Though the book deals mostly with the inter-war period and the years of the Second World War, the first chapter is devoted to the pre-World War I period, especially the struggle for religious equality, which was simultaneous and partly overlapping with the struggle for the supremacy of civil law (so the groups in opposition to Catholic predominance can variously be called Protestants and Jews or liberals), and the political polarization and the emergence of Christian political organization that followed. Arguing largely on the basis of Miklós Szabó’s magisterial treatment of the period, Hanebrink claims the vision of Christian Hungary was created already prior to the war when a “culture war” was intensifying, though this vision became dominant only after this watershed. It is interesting to read that the Catholic opposition to the racial anti-Jewish law of 1941 (which, having supported the first two in 1938 and 1939, they opposed) was similar to their opposition to religious equality and the primacy of civil law in the 1890s. This also implies that Catholics might have lived in a very different historical time from that familiar to us from the chronologies of secular history. It is intriguing to see their behavior and seeming blindness to the unfolding events of the early 1940s, and ask to what extent this blindness was genuine (or self-enforced) and to what extent did it derive from cowardice and even selfishness? This and other similar questions are not directly posed in this book, since Hanebrink’s narrativistic focus and dispassionate treatment does not allow him to fully engage with such intriguing and truly controversial matters. There are only few sustained arguments in the book, which tend to get repeated a number of times. The book's tone is restrained and the factual narrative is only infrequently interrupted by analysis of more complex questions.

In Defense of Christian Hungary also suffers from a number of weaknesses. Firstly, it uses only a very small amount of primary materials and is largely based on secondary sources (again, not overwhelming in quantity) mostly in languages other than Hungarian (see f.e. how Hanebrink discusses Mályusz on the basis of Vardy’s book on historiography, without using Mályusz’s original texts), not to mention that the Hungarian historical works used are not always the most recent ones (on Gömbös he relies on Kónya’s rather outdated study from 1968). Similarly, Hanebrink shows a lack of familiarity with Hungarian literary works (referring to the népiek, he only discusses the work of Géza Kiss, leaving out all the major authors without even naming them; remarking on the Hungarian literary canon, his footnote refers to Frigyesi's book on Bartók). In most of the chapters, no archival evidence is  presented. From this it follows that large parts of the book can do little more than reproduce a mainstream narrative of Hungarian history and little is offered in addition. In this regard, it is telling that we can find an entire chapter devoted to the story of 1918-1919 until the fall of the Republic of Councils, which one would not expect in a specialized monograph on Christian nationalism.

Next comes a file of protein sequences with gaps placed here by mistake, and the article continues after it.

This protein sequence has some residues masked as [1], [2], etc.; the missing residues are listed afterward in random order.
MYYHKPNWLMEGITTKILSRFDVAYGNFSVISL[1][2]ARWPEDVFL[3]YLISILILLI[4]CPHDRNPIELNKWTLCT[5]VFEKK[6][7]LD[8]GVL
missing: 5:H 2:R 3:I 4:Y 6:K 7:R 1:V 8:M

Secondly, the approach used to describe the role of the churches and religion in Hungary is a top-down one. The focus is almost exclusively on a few individuals high up in the churches' hierarchies: Prohászka, Bangha, Mindszenty and Ravasz are the real actors of the book, though their biographies also remain somewhat sketchy. This approach, alongside the lack of the work's grounding in social history (which can be seen in many ways, including f.e. Hanebrink’s common and often mistaken use of the word “gentry”), makes this a historical work of the traditional political history type. Thirdly, the book lacks an international perspective and a comparative basis of reflection, which in the case of Catholics would have been needed to properly contextualize the Hungarian story. In sum, In Defense of Christian Hungary provides a readable introductory narrative to the history it purports to cover, but it is does not engage in more sophisticated pursuits of Hungarian intellectual, cultural or social history.